Many couples spend a certain period of time living separate from one another prior to filing for divorce and during the divorce process. In fact, if you are seeking a no-fault divorce in Virginia, the law requires that you live apart for at least one year before a divorce will be granted. This separation period may be lessened to six months if you have no minor children and have a Separation Agreement in place. Though you are still legally married during a period of separation, there are still many legal issues that may arise when a couple separates.
Unlike many states, Virginia does not have legal separation under the law. However, the law does allow separated couples to sign a contract known as a Separation Agreement. A Separation Agreement is a binding contract that can be enforced in court that may cover the following issues and more:
- Child custody and visitation
- Temporary spousal support or child support
- Division of property
- Division of debt
Most of the issues in a Separation Agreement are similar to the issues addressed in a divorce. These agreements are important because sometimes separated couples cannot agree and there are many matters that need to be addressed. Some specific matters some couples must agree on include who will pay certain bills, who has access to the family home, who will provide health insurance for children, who will pay for other expenses related to minor children, whether one spouse may leave town with the children, will the spouses be banned from cohabitating with another person in front of the children, and more.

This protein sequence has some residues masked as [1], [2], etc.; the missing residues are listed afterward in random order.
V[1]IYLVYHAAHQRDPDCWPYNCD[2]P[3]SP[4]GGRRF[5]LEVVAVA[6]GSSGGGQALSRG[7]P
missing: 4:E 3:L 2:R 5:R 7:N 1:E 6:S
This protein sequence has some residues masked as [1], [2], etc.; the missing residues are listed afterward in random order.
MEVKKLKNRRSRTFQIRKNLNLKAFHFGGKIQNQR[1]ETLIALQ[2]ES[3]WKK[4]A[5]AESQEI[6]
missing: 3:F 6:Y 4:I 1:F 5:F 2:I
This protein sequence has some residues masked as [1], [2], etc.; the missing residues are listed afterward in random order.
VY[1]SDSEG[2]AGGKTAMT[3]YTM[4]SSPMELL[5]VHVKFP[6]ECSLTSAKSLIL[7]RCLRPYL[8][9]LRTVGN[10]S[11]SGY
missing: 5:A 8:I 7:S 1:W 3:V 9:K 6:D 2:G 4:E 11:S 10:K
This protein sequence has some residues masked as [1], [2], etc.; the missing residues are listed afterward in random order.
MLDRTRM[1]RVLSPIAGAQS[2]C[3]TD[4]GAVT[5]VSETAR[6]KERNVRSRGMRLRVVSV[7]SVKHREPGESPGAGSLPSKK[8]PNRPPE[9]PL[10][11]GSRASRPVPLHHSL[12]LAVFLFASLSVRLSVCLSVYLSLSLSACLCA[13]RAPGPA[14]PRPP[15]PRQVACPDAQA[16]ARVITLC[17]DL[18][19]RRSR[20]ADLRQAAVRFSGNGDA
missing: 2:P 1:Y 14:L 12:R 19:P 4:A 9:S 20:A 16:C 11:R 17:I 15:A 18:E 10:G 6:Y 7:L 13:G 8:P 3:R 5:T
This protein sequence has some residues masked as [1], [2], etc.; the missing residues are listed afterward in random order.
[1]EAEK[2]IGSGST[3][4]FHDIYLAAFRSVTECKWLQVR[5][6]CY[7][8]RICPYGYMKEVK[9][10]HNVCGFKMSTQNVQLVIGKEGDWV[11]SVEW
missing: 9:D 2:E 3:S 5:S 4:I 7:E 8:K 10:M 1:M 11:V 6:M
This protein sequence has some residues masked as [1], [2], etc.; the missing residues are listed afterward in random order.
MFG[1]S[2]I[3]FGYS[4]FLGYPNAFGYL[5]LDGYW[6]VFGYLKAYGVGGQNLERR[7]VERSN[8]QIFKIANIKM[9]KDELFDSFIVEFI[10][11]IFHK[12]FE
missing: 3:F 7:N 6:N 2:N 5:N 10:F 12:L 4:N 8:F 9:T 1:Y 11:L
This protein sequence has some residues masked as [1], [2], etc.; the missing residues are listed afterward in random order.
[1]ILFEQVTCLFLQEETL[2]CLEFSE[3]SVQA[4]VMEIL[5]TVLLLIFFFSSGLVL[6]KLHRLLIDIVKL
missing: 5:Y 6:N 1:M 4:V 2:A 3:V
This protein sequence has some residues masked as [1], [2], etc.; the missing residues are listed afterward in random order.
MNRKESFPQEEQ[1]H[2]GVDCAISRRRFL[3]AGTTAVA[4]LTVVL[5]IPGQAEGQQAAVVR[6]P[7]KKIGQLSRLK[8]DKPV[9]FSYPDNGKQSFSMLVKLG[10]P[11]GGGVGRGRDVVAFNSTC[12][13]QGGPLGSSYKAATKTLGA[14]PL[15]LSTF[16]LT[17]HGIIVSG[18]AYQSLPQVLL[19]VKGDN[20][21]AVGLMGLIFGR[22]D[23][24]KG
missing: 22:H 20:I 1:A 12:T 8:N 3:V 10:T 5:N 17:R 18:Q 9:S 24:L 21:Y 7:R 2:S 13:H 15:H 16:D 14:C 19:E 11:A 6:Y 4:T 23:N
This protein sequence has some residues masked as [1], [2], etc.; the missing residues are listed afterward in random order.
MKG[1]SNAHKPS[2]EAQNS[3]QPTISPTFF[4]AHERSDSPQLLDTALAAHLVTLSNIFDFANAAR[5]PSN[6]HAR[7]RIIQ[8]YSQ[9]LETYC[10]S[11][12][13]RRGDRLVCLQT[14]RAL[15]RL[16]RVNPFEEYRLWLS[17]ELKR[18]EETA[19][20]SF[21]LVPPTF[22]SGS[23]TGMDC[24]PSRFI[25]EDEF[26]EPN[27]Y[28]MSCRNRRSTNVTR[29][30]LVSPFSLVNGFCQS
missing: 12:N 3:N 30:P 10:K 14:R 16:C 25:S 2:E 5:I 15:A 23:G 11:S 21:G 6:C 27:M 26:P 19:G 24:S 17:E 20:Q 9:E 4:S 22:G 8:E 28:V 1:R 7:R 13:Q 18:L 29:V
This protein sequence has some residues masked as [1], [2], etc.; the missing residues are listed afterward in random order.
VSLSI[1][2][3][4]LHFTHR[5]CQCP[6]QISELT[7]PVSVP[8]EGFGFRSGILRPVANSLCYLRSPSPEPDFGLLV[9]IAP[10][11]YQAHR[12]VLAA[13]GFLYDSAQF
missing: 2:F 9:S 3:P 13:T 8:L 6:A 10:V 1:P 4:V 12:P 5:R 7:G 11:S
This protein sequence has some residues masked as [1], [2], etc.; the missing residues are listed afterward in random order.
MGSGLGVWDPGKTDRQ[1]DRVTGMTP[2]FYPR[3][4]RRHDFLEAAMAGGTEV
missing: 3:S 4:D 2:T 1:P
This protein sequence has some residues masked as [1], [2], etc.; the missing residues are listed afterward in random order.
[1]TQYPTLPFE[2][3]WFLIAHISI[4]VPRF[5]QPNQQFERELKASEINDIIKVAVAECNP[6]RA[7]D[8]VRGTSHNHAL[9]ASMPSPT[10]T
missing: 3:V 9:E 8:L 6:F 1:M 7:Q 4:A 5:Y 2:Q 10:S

If you and your spouse decide to get divorced, a Separation Agreement can be incorporated into a divorce agreement. If you decide to reconcile and live together again, the Separation Agreement will be voided unless you have specified otherwise.
Contact a Virginia family law attorney for help
If your spouse approaches you and wants you to sign a Separation Agreement, you should always consult with an experienced Virginia family law attorney before you sign anything. An attorney can help identify any unfair provisions and stand up for your best interests. Do not hesitate to call Raymond B. Benzinger at (703) 312-0410 today.